Some Harvard students go skiing for winter vacation. I shook thousands of hands, heard hundreds of stories and saw things that I have never seen before and will never see again. For eight days last December, I worked as an assistant on a United Service Organizations tour of Kuwait and Iraq.If we are truly going to support our troops, we ought to feed them right and pay them well. Stern ’04 is a history concentrator affiliated with Eliot House. With the top applicants from every high school applying to the best schools in the country, it's important to have an edge in your college application.Most importantly, let them know just what it is they are doing over there. These are 10 Harvard application essays and profiles from students who made it in.Safely within the American-controlled area's fortifications, the 10 modest villas can command rents to rival the best parts of Mayfair or Manhattan.Other perks include views of Saddam Hussein's old palaces and a personal Iraqi shopper to avoid the need for death-defying grocery trips.According to the commander of the Air Force camp at Baghdad International Airport, the ratio of support staff to combat troops is 10 to 1. There is even an entire unit whose sole purpose is to make sure all the Hummers have gas.The Civilian Engineers Corps makes sure the generators are working and that the tents are sturdy. Most of these people signed up thinking that they would be going to reserve trainings a few weeks out of the year and earning some extra cash doing a patriotic duty.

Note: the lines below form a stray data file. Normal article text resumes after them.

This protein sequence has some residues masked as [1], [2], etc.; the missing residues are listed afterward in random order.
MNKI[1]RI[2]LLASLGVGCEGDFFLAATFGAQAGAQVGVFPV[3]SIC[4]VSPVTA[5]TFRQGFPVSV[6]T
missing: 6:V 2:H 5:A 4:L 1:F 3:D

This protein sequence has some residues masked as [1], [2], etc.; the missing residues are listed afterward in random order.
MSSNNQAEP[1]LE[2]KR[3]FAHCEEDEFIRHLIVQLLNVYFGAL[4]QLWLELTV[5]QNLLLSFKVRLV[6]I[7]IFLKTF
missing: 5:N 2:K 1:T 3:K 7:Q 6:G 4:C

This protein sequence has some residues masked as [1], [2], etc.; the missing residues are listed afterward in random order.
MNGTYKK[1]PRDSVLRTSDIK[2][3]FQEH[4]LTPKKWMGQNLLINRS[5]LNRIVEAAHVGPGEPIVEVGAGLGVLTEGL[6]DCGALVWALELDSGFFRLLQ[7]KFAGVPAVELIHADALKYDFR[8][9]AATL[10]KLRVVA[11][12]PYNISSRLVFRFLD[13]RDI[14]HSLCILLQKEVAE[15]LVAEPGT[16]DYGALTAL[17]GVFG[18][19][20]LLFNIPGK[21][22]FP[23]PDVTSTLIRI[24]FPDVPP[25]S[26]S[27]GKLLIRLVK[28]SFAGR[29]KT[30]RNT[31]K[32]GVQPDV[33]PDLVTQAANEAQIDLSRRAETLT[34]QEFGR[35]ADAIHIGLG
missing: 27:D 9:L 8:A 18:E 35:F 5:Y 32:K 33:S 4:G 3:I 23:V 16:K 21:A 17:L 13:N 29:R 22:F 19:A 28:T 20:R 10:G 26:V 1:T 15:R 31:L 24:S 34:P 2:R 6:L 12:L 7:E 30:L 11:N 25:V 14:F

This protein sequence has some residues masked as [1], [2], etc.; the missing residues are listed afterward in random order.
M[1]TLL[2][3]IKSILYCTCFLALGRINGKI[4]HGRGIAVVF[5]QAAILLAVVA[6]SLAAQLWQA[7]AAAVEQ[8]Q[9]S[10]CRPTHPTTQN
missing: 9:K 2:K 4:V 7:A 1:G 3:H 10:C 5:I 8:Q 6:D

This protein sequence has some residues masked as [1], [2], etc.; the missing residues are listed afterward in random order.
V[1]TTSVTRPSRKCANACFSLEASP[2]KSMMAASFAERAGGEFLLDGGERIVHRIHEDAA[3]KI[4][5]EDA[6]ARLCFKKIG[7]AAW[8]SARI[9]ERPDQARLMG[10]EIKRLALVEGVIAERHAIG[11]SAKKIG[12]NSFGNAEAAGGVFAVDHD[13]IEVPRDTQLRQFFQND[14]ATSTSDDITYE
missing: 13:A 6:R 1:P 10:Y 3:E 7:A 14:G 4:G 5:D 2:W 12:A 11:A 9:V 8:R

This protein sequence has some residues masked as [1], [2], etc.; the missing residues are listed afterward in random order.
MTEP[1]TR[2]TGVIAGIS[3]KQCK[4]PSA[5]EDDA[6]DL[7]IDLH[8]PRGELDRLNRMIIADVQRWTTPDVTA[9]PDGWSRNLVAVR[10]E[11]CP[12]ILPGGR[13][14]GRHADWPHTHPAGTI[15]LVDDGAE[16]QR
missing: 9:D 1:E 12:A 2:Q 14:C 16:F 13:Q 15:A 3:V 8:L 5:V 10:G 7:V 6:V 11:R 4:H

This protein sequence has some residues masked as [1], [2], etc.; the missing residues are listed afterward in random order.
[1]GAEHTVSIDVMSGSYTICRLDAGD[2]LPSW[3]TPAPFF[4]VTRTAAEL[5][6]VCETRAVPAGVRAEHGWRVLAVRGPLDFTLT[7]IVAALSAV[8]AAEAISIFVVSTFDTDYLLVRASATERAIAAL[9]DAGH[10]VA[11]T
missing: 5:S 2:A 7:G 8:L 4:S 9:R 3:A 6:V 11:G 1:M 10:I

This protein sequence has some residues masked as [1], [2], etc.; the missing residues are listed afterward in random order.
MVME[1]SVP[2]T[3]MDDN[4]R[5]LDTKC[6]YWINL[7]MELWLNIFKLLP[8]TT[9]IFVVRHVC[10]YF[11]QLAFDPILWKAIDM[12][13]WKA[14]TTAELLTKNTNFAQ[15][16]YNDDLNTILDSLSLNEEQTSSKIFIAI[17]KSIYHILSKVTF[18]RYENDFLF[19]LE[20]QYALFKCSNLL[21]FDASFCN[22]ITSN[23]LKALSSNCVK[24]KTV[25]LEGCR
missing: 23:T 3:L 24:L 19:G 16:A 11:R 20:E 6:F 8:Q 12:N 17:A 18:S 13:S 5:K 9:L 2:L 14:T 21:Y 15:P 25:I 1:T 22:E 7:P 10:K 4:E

While most soldiers are not compelled to such cold, calculating brutality, self-doubt and moral ambivalence are weaknesses in a place like Baghdad.
I held a suicide bomber’s belt; I met a man whose face was burnt and eyes were blinded by shrapnel; I dined in a tyrant’s water palace; I even detonated a bomb (albeit a small one).
Life in Baghdad seems a lot like life anywhere—complicated, difficult, often mundane and very real.
While Iraqi residents face rigorous checkpoint searches whenever they go in or out, few complain because it means their homes are spared the anarchy raging outside.
Growing numbers are putting their properties up for rent, aware that for Westerners, life outside the Green Zone is now so dangerous that not even the most heavily fortified hotels or homes are safe.
Familiar social realities persist even in a war zone.